Longtime readers of Field & Stream will recall the fishing output Ken Schultz shared as an editor and writer and still shares as a blog writer.
His 1996 “Fishing Encyclopedia and World Wide Angling Guide” became a standard reference source as soon as it was published.
Schultz is a consummate angling source because of his approach to fishing and fishermen. He easily could have ranked high in fishing competitions. Instead, he always had an ardent interest before and after outings in how and where other anglers find, catch and keep or release every kind of fish that can be caught.
Well before he began writing for major outdoors magazines in 1973, Schultz was always at home on the ocean, in a Louisiana Bayou or drifting the lower Niagara River, anywhere fisher folk could catch fish. During writer gatherings moons ago, I fished with Schultz at Lake Charles in Louisiana and in the lower Niagara.
In Louisiana, a nasty cold front brought in some nice duck-shooting opportunities, but the redfish run did not even crawl. We mainly caught and often dined on sea trout during that gathering. But Schultz somehow hooked into the only redfish, a monster with its spotted tail that got photographed and published more than a rock concert.
All the while at Lake Charles, Schultz set aside his great catch and chatted with everyone there about their fishing encounters.
Schultz showed the same curiosity with fellow anglers during a fall king salmon run in the lower Niagara River, an outing held just before publication of his 1996 encyclopedia, which includes a substantial entry on river fishing in that publication.
Schultz’s latest text, “The Complete Guide to North American Fishing”, brings together a series of colorful photos and useful information about the fish, tools, techniques and places he has fished in Canada, Mexico and the United States, including trips to Alaska, around the Great Lakes and along the Atlantic seacoast.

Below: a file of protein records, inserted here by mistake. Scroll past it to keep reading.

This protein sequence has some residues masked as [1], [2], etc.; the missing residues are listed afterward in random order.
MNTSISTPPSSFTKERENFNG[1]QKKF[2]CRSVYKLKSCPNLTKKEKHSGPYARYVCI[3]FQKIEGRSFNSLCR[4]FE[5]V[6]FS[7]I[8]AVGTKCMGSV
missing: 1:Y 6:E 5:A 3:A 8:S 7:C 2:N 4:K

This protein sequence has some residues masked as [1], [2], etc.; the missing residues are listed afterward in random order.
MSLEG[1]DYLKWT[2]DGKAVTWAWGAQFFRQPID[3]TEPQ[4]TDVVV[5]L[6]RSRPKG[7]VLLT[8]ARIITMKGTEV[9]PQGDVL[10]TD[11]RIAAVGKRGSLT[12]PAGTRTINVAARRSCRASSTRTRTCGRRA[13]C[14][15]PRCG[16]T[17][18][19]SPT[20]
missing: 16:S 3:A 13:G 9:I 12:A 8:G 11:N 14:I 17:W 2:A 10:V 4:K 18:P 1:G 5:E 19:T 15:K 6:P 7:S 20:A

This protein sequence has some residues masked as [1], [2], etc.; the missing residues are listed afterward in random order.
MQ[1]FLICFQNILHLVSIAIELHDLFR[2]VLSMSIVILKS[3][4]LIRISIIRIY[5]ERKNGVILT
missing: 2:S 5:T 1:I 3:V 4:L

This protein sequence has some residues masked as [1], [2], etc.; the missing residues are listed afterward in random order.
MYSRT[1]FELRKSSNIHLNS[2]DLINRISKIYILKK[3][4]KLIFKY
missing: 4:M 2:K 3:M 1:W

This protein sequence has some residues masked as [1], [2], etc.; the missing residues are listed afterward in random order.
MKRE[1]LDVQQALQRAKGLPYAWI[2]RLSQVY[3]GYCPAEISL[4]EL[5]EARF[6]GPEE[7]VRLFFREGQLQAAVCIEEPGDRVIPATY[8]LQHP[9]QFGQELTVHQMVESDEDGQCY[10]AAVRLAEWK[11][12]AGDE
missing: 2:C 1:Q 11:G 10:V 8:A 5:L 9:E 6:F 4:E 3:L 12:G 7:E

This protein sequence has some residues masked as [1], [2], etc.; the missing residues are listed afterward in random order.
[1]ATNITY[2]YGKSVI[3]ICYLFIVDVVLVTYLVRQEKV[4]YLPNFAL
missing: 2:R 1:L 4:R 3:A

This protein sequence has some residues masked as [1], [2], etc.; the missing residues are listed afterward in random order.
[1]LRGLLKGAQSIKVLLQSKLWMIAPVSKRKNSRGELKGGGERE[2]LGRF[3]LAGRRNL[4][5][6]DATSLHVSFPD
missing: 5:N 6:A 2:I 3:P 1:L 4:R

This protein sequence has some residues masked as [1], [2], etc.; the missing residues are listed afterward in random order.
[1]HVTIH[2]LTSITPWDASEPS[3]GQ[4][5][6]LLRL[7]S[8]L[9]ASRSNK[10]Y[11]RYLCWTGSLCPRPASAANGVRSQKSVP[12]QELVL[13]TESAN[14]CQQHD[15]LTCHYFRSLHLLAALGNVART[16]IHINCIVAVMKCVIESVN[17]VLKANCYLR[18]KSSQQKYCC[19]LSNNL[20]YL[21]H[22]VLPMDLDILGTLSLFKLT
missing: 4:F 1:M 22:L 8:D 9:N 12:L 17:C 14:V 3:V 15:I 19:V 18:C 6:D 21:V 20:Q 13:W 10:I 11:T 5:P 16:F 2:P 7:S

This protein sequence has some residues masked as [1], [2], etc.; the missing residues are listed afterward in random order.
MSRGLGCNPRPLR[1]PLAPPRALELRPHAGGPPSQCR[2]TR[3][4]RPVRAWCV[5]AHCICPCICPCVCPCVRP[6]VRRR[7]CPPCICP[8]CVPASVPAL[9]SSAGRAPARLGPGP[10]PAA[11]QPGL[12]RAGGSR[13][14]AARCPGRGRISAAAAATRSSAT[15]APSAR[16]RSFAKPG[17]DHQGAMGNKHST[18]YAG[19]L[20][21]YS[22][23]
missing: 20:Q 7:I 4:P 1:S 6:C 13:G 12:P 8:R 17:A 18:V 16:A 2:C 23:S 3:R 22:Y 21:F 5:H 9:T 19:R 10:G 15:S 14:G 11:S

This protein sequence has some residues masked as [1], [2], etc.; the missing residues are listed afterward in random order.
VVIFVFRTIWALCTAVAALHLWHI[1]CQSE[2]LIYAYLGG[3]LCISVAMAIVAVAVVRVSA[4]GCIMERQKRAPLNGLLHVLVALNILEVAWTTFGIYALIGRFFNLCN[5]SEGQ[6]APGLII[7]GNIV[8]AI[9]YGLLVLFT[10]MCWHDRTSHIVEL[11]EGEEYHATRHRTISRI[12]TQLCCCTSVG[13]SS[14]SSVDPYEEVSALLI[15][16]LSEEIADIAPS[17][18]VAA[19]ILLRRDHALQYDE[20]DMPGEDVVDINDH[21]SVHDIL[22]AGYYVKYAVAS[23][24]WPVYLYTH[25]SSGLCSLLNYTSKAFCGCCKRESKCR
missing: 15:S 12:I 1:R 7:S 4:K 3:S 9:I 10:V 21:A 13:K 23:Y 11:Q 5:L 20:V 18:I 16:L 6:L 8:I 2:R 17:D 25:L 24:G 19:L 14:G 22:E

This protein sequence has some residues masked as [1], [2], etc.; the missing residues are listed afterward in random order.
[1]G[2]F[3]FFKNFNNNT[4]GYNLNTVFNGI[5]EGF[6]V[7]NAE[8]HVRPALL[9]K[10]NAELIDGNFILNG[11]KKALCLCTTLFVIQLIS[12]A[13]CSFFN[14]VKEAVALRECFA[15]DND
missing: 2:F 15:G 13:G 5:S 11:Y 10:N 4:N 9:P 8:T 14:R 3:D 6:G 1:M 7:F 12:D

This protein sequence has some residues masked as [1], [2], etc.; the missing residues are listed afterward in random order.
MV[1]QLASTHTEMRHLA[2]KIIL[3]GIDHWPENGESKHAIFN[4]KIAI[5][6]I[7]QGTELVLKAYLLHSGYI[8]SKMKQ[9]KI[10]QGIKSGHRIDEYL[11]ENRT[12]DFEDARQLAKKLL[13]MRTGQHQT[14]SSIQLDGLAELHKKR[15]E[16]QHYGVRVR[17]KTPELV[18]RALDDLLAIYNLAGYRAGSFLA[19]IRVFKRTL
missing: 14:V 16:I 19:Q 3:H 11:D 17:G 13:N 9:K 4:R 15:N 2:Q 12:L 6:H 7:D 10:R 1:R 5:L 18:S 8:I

From bluegill to bonefish, Schultz provides background and tackle tips that would be useful on a Honeoye Lake shoreline or along the Islamorada flats. Even carp and catfish, two species that lack the glamour of a bass or musky, get first-rate recognition and offerings of useful tackle tips. His coverage of walleye and perch will work on any productive waters around Western New York.
Sections on reels and rods address models and uses of the lightest fly gear to the heaviest saltwater equipment. Schultz explains the many and varied characteristics in tackle that can make the difference in targeting specific species in different settings. He highlights the many, long-reliable and newer rod and reel designs that help anglers increase the odds for catching their desired denizens of the deep.
The text illustrates and describes every popular line, lure and live bait a freshwater or saltwater angler might try on the water. The accessories section points out things to remember taking and how to avoid the glut of unneeded tackle and toys.
Every angler handles a rod and reel differently, and even the most seasoned lure chucker could use a tip or two that will upgrade their casting and retrieving skills. A detailed series of illustrations shows how to effectively cast spinning, spincasting and fly gear, along with helpful suggestions for retrieving and jigging while in a fixed position and for line control while trolling.
Detailed info on locating fish, hook setting, landing, releasing and knot-tying all help to heighten the enjoyment of fish catching. Concluding chapters on places to fish are worth the $39.95 price of this text available in April.
Look for “The Complete Guide to North American Fishing” at area bookstores in April or visit kenschultz.com.